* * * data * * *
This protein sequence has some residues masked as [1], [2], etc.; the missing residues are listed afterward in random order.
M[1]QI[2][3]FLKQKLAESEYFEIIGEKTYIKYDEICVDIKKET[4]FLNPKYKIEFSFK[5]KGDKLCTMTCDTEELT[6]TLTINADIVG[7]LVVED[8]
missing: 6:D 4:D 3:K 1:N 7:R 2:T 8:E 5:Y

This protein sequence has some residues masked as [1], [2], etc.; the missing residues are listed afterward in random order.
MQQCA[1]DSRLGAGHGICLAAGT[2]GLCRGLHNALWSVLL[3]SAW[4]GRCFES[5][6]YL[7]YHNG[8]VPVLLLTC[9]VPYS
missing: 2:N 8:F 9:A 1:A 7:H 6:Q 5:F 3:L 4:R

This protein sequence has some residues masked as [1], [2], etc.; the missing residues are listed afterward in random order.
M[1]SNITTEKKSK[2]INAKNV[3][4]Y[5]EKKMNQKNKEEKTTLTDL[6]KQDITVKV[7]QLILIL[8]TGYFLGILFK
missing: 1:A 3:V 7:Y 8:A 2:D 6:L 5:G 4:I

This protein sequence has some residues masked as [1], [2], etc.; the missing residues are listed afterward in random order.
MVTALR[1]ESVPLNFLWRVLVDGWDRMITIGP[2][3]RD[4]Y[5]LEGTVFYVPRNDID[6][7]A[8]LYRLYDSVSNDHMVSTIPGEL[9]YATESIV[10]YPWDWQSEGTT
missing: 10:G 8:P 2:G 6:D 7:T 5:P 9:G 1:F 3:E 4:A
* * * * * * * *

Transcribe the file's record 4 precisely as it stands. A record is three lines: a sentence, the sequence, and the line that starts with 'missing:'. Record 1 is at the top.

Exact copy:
This protein sequence has some residues masked as [1], [2], etc.; the missing residues are listed afterward in random order.
MVTALR[1]ESVPLNFLWRVLVDGWDRMITIGP[2][3]RD[4]Y[5]LEGTVFYVPRNDID[6][7]A[8]LYRLYDSVSNDHMVSTIPGEL[9]YATESIV[10]YPWDWQSEGTT
missing: 10:G 8:P 2:G 6:D 7:T 5:P 9:G 1:F 3:E 4:A